Nursing Workforce Crisis is at the Heart of Health and Social Care Challenges Warns Royal College of Nursing

The latest statistics published today paint a worrying picture for the months ahead according to the Royal College of Nursing Scotland.

Data from Public Health Scotland shows that the number of beds occupied by people who no longer require acute hospital care are at the highest level since 2016 with almost 1,900 people waiting to be discharged from hospital.

This lack of available beds in acute hospitals is having a significant impact on emergency departments and A&E performance continues to deteriorate. Less than 68% of people were assessed, treated, admitted or discharged within the four-hour target and over 6,800 people spent more than 12 hours in an A&E department in October.

The latest NHS Scotland workforce statistics published today demonstrate that the nursing workforce crisis is at the heart of the problems facing Scotland’s health and social care services this winter.

Despite final year nursing students joining the workforce over the summer, the number of nursing and midwifery vacancies has increased and over 6,300 posts were empty at the end of September – a vacancy rate of 9% across Scotland. To put this into context that is 400 more posts than the total number of nursing and midwifery posts in NHS Grampian (5,892).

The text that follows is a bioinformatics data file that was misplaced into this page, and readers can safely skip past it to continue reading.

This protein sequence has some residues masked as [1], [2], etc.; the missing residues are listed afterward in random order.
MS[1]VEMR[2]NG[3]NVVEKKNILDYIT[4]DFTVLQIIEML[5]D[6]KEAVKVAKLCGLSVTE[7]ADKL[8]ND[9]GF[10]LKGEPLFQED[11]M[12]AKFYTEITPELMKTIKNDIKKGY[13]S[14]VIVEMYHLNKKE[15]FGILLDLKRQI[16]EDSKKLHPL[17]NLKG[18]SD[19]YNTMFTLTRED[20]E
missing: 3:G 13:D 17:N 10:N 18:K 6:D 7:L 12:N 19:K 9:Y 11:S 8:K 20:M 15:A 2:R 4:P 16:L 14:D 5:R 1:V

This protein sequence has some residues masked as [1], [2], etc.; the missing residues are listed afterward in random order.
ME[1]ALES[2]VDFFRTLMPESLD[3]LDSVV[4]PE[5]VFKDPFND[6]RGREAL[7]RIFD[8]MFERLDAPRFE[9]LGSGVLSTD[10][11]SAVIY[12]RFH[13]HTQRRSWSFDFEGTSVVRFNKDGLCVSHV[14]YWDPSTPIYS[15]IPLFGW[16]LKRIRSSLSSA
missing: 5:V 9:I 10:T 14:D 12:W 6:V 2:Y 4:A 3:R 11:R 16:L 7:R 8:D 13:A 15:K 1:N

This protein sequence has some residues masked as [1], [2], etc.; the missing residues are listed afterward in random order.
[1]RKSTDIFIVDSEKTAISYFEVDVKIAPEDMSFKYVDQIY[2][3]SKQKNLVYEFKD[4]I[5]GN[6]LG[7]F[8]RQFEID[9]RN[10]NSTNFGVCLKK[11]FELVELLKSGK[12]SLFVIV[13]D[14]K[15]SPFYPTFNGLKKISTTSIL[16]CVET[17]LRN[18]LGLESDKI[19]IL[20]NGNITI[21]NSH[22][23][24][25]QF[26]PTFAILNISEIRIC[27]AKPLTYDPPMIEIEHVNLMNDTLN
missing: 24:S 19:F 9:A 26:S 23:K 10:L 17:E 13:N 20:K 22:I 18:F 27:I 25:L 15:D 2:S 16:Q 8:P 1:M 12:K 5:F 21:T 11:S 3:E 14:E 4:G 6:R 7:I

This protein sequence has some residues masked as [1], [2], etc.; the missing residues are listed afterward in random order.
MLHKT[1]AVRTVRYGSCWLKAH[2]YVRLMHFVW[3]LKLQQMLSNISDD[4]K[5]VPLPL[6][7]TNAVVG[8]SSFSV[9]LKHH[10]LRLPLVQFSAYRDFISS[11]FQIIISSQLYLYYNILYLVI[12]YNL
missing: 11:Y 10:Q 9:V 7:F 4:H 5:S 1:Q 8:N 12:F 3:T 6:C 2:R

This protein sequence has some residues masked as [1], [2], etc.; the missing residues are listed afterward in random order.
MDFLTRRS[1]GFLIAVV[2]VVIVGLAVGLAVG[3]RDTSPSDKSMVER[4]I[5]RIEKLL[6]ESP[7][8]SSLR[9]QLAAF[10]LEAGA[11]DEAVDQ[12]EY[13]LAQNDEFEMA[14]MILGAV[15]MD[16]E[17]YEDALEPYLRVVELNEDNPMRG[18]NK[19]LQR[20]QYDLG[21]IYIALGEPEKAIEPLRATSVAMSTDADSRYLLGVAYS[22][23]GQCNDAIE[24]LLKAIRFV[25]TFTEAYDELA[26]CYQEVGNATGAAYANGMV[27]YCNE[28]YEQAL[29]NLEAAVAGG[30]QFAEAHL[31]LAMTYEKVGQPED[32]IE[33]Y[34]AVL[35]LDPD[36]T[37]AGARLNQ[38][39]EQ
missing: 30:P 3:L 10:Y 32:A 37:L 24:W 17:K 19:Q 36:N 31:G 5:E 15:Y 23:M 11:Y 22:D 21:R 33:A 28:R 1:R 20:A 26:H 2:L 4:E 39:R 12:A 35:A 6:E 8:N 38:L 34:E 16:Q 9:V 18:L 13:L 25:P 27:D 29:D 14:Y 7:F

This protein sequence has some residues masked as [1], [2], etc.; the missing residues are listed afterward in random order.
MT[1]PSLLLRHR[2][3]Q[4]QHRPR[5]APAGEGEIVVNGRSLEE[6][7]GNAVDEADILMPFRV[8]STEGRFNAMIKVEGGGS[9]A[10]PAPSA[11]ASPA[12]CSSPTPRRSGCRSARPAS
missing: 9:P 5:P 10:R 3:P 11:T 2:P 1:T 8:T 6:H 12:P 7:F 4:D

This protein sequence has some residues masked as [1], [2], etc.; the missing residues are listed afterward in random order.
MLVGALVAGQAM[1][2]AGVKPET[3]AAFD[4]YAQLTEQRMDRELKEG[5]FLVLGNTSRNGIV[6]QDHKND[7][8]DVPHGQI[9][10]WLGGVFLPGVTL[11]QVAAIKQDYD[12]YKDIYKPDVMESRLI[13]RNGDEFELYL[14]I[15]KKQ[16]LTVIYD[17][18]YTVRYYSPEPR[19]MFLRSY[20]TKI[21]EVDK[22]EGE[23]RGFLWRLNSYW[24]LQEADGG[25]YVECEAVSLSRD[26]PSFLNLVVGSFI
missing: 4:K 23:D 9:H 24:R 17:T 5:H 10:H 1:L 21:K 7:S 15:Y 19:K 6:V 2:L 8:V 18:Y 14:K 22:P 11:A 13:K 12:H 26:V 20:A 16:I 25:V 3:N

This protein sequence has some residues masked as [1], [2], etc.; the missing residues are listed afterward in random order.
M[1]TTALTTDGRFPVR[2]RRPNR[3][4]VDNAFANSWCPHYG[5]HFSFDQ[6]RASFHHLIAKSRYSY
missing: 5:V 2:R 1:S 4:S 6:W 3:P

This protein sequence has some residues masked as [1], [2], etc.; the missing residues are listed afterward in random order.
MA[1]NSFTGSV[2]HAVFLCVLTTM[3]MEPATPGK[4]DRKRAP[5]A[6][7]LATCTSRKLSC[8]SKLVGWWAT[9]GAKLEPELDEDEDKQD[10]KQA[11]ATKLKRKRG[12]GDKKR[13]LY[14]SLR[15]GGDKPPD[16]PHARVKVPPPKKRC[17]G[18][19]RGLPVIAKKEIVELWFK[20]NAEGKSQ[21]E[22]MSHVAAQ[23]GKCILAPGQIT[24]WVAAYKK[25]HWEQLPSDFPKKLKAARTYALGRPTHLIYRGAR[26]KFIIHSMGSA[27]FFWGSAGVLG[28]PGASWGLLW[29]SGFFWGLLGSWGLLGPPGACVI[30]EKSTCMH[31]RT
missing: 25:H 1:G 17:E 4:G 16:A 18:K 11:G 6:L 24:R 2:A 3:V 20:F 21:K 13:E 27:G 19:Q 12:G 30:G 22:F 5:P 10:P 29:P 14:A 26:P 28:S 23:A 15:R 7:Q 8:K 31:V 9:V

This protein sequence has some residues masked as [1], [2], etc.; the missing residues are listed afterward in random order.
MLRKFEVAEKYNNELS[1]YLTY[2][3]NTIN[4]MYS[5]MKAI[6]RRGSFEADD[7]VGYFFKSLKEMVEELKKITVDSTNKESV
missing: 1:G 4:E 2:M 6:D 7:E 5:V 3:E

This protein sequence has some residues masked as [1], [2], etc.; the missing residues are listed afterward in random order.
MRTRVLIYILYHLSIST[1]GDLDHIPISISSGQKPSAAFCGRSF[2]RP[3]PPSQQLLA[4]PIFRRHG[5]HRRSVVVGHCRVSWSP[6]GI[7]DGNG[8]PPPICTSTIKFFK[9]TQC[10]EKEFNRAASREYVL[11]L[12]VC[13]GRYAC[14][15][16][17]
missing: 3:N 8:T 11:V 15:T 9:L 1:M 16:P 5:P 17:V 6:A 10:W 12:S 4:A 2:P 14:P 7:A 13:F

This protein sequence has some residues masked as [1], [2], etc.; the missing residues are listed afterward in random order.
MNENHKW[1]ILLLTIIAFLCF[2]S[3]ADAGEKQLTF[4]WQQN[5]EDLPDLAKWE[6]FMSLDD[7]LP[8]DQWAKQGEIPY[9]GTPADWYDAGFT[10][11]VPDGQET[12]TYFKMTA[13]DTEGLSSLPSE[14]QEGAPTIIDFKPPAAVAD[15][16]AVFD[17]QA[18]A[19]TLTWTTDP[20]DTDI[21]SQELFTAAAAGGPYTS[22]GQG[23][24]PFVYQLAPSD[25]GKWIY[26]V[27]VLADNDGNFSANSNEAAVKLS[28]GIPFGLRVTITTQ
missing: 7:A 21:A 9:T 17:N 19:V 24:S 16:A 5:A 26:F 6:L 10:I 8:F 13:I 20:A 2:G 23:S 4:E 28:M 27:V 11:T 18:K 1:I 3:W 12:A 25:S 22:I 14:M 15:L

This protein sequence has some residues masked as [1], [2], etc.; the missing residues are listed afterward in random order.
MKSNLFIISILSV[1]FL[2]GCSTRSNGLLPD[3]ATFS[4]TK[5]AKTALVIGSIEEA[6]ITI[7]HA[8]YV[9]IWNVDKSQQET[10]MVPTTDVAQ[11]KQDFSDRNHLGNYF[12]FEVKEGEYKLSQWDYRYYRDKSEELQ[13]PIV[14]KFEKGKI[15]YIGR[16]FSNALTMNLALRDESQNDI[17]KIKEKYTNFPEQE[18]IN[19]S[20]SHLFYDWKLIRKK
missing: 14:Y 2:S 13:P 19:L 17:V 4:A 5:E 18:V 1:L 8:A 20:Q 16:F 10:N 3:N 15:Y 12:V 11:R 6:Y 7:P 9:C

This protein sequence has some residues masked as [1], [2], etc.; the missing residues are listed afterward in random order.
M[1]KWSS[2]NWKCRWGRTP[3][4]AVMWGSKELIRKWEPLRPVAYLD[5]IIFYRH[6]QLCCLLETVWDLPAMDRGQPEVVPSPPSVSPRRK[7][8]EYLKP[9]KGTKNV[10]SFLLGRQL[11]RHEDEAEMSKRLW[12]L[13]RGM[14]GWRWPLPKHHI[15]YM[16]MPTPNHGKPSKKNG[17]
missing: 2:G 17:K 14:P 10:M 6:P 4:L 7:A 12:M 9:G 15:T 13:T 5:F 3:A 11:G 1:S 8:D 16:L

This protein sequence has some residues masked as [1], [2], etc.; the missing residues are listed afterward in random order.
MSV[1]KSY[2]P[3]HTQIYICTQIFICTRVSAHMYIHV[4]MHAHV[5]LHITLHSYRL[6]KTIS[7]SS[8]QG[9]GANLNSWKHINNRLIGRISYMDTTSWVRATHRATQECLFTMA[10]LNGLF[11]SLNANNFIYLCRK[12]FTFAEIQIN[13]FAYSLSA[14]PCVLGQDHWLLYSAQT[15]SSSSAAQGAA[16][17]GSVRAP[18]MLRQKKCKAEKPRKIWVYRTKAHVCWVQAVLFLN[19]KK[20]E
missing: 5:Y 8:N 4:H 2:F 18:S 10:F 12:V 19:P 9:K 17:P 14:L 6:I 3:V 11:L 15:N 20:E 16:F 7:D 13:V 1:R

District nursing services play a key role in supporting people to return home from hospital and in preventing hospital admissions in the first place but the vacancy rate for district nursing reached 16% at the end of September.

Figures published by the Care Inspectorate and Scottish Social Services Council in November showed that 60% of care services that employ nurses reported vacancies. The rate of WTE nursing vacancies for these services was 16.2%.

Colin Poolman, Director, RCN Scotland said:
“Scotland’s nursing workforce crisis is at the heart of the challenges facing our health and social care services. We simply don’t have the nursing workforce we need, and it is patients and families who are suffering.

“Many of the hospital capacity problems are a result of a lack of health and social care resources within our communities. For example, district nursing teams are key to providing care for people at home, preventing admission to hospital and supporting those who are in hospital to return home safely and quickly.

“Our previous warnings have not been listened to. We must do more to value and retain our existing experienced nursing workforce and to attract the workforce of the future – fair pay is a fundamental part of this.

“Scotland needs an open and honest discussion about the level of investment required to meet growing demand, develop new ways of working and ensure we have the workforce we need to deliver safe and effective care across our hospitals and communities.”

 

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